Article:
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April 16, 2010


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Why would they recommend a Roth as a must-have? From what I have read, by taking advantage of a Roth over a typical 401k/IRA, all you are really doing is betting that your tax rate now is lower than what your tax rate will be when you retire, which does seem likely, but is not a foregone conclusion.

The article did mention something I was not aware of- that contributions to a Roth can be withdrawn without penalty at any time. That is nice for a little additional peace of mind, but I wouldn't necessarily recommend it for a typical person with spending and impulse control problems.

Am I missing something? Is there an article I should read that will convince me I am wrong?

For most people, a Roth would give them a better tax rate - you are obviously younger when you contribute and if you are early in your career you are making less money(and hence a lower tax bracket). Give the deficit, it is also almost a no-brainer that taxes are on the way up.

Apart from asset allocation, some planners talk about tax allocation. It is also allows some hedging so that some money in retirement is coming from ones IRAs and 401Ks and some money from Roths and some money from things such as dividends and capital gains that may have better (or worse tax rates)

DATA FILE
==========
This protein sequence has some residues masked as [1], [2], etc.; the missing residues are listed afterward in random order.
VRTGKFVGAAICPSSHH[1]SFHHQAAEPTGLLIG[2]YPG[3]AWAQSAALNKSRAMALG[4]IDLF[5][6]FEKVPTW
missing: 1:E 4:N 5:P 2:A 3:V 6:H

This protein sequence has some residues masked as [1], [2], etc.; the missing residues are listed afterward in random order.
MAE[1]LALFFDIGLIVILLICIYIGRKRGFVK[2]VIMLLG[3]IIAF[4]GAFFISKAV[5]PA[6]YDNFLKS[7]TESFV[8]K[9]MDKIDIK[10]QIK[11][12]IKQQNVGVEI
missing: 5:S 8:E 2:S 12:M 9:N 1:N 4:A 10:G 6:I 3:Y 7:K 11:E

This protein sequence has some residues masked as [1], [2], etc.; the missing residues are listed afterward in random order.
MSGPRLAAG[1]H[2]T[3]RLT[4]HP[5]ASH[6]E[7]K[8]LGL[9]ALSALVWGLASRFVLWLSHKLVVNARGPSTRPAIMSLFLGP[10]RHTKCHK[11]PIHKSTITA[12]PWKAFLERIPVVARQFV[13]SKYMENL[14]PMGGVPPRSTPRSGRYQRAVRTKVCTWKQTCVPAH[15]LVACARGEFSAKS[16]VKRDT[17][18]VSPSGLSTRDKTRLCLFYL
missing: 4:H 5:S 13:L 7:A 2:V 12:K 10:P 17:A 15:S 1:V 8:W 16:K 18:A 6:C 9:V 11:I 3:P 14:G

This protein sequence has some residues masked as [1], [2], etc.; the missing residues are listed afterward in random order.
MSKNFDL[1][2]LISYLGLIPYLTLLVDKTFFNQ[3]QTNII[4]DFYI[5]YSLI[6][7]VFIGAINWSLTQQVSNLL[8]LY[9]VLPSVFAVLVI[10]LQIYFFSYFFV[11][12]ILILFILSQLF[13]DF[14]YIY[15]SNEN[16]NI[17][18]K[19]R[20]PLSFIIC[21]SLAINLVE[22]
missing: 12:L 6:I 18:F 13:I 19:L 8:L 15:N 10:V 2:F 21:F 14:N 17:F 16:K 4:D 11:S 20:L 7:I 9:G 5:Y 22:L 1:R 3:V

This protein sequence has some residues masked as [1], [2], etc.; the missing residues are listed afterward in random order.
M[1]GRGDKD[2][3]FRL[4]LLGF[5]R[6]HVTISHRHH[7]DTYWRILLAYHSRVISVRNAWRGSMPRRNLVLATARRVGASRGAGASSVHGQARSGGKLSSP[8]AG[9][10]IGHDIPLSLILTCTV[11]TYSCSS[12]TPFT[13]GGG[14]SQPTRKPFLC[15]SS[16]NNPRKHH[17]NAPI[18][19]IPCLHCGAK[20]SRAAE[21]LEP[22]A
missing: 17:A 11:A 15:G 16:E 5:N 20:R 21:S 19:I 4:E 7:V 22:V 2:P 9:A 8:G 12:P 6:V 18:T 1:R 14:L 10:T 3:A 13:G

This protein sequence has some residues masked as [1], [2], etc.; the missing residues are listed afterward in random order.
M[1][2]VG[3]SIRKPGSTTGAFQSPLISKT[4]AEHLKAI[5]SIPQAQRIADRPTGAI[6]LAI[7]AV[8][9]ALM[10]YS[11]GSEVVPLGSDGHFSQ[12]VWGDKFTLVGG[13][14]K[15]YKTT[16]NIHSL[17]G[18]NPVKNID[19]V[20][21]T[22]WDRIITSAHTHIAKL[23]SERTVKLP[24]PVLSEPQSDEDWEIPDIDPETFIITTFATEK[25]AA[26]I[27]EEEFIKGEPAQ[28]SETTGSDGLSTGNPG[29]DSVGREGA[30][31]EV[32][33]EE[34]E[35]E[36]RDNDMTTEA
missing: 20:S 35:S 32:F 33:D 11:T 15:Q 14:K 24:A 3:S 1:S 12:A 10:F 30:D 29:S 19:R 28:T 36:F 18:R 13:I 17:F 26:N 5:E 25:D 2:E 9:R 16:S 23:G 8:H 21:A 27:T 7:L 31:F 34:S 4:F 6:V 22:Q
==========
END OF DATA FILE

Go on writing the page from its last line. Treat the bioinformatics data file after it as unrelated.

My list would probably be shorter too.
1. Set up a tight budget that allows you to enjoy life a little.
2. Automate and forget, then revisit quarterly and adjust
3. find ways to earn more income so you can accelerate the plan
Rinse and repeat.

Very brief but this will definitely be useful for me. I need to get my finances back on track, I kept trying different methods based on what I've read but I don't get any luck. I don't blame the method, I guess the time I put into it. This one is more direct and I think something I could follow and don't require too much time. Thanks.

A Roth IRA is very useful if you cannot contribute to a deductible IRA (due to income limits).

Tip#4 - I think it should just say come up with an asset allocation you are comfortable with (be it 90% equities or 10% equities).

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